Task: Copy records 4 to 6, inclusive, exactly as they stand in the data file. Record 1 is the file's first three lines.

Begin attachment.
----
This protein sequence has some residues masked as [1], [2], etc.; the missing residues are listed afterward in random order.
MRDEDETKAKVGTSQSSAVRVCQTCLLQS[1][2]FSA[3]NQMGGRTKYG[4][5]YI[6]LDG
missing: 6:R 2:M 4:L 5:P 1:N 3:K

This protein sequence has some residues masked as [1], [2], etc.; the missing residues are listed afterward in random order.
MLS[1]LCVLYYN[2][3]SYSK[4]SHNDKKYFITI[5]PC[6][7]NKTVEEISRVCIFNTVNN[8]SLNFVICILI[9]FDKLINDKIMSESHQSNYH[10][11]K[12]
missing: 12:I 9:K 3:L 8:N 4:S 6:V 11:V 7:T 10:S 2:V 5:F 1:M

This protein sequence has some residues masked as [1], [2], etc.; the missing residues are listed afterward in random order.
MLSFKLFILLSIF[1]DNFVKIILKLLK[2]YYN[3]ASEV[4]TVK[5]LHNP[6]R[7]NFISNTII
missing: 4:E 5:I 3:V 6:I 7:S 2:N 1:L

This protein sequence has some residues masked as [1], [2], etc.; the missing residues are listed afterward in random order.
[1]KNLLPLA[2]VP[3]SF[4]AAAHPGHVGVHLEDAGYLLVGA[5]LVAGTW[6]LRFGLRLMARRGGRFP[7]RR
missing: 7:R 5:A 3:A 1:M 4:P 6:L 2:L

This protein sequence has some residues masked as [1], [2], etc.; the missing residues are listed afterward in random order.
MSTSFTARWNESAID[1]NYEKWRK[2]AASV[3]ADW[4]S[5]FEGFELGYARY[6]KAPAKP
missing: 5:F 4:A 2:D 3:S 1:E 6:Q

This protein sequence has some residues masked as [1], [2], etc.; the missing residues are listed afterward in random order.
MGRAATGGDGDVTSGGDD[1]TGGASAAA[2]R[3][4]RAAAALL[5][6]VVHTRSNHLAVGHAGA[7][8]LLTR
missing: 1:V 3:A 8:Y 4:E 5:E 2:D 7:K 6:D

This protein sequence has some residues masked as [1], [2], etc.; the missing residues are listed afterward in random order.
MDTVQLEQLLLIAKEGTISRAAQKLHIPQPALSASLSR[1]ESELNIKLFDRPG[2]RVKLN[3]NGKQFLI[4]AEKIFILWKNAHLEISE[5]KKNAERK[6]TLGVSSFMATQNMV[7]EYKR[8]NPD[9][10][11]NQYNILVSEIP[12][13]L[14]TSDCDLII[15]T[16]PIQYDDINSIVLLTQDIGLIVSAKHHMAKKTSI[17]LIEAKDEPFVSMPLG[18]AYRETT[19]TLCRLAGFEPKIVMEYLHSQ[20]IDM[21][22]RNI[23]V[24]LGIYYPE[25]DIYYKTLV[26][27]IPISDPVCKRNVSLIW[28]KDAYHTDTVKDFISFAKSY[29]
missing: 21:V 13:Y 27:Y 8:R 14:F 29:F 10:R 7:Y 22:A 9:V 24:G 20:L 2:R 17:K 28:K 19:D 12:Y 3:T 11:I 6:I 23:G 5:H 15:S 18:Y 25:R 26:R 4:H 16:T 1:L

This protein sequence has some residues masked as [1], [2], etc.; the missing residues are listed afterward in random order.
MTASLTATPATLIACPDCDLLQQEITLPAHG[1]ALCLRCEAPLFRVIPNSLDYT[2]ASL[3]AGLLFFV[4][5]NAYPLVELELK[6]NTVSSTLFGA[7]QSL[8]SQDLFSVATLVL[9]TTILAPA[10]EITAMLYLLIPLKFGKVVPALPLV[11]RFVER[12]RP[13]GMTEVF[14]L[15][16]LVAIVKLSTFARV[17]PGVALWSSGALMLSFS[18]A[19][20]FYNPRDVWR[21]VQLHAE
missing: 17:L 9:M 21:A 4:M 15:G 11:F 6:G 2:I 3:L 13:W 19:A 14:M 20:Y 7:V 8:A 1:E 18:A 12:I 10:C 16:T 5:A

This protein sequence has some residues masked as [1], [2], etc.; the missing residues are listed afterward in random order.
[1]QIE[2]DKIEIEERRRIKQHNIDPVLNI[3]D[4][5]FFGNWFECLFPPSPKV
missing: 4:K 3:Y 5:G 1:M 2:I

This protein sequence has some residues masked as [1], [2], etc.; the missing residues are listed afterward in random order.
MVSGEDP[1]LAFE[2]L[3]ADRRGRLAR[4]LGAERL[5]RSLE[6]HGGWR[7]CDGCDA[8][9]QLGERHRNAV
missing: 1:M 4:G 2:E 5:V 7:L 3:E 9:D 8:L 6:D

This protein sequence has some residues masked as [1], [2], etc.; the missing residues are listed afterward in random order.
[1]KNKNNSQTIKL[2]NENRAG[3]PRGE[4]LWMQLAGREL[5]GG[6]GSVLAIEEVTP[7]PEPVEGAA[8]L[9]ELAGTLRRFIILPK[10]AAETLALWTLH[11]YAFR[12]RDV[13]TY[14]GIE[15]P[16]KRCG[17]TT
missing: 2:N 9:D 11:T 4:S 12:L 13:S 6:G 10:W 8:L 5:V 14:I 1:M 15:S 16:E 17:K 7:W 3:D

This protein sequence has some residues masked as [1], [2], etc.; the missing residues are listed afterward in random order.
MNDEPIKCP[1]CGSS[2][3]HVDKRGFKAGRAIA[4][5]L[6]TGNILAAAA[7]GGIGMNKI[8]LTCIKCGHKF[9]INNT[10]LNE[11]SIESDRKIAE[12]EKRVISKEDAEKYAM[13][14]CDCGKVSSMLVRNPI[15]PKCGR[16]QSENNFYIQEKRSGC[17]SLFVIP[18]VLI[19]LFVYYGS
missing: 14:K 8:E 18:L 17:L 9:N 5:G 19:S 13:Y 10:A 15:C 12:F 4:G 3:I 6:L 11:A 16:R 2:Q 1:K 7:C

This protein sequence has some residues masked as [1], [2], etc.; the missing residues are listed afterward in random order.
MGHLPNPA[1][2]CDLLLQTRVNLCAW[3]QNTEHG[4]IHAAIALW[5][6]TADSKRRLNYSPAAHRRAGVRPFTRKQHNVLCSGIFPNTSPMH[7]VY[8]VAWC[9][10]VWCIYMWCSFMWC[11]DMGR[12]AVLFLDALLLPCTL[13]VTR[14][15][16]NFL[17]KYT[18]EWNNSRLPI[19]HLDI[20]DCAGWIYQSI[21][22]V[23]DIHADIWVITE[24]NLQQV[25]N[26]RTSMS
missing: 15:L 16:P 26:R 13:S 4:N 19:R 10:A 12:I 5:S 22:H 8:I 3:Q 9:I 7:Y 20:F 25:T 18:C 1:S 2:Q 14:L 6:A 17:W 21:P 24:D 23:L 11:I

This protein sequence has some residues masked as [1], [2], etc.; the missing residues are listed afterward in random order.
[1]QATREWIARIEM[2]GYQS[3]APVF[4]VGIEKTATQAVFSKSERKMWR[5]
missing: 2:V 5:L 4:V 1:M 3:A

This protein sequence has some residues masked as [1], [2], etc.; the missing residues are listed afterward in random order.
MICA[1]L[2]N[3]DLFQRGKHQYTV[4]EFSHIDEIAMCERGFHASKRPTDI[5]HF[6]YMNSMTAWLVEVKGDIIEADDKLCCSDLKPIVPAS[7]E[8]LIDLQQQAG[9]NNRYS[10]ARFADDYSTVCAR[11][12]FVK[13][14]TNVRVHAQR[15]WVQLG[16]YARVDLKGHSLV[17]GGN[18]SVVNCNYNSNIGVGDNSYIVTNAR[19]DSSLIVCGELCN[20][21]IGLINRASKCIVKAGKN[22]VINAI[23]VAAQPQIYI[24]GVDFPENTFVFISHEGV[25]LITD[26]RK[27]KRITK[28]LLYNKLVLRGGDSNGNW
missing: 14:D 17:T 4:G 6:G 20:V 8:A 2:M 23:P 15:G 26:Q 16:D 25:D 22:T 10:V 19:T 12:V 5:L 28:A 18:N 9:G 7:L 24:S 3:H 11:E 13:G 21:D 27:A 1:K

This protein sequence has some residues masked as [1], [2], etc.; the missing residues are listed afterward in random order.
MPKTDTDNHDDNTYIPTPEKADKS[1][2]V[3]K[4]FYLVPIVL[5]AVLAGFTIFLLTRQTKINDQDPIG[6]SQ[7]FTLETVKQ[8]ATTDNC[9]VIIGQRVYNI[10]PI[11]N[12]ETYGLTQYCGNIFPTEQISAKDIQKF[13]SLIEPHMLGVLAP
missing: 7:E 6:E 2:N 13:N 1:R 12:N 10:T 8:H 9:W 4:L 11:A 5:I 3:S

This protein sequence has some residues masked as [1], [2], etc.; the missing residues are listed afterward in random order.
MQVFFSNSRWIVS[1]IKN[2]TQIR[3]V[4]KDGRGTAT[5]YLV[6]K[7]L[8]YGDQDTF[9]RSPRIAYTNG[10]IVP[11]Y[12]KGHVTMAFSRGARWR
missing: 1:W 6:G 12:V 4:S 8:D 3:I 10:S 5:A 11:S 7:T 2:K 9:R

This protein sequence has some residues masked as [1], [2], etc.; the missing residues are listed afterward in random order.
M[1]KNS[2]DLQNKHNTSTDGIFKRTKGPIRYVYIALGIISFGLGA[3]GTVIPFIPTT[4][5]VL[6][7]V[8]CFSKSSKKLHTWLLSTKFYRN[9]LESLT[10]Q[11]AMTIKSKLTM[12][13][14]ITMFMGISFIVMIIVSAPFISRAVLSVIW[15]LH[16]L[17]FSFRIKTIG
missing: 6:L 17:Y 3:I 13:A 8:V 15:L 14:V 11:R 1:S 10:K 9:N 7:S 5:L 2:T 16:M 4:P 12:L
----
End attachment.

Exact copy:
This protein sequence has some residues masked as [1], [2], etc.; the missing residues are listed afterward in random order.
[1]KNLLPLA[2]VP[3]SF[4]AAAHPGHVGVHLEDAGYLLVGA[5]LVAGTW[6]LRFGLRLMARRGGRFP[7]RR
missing: 7:R 5:A 3:A 1:M 4:P 6:L 2:L

This protein sequence has some residues masked as [1], [2], etc.; the missing residues are listed afterward in random order.
MSTSFTARWNESAID[1]NYEKWRK[2]AASV[3]ADW[4]S[5]FEGFELGYARY[6]KAPAKP
missing: 5:F 4:A 2:D 3:S 1:E 6:Q

This protein sequence has some residues masked as [1], [2], etc.; the missing residues are listed afterward in random order.
MGRAATGGDGDVTSGGDD[1]TGGASAAA[2]R[3][4]RAAAALL[5][6]VVHTRSNHLAVGHAGA[7][8]LLTR
missing: 1:V 3:A 8:Y 4:E 5:E 2:D 7:K 6:D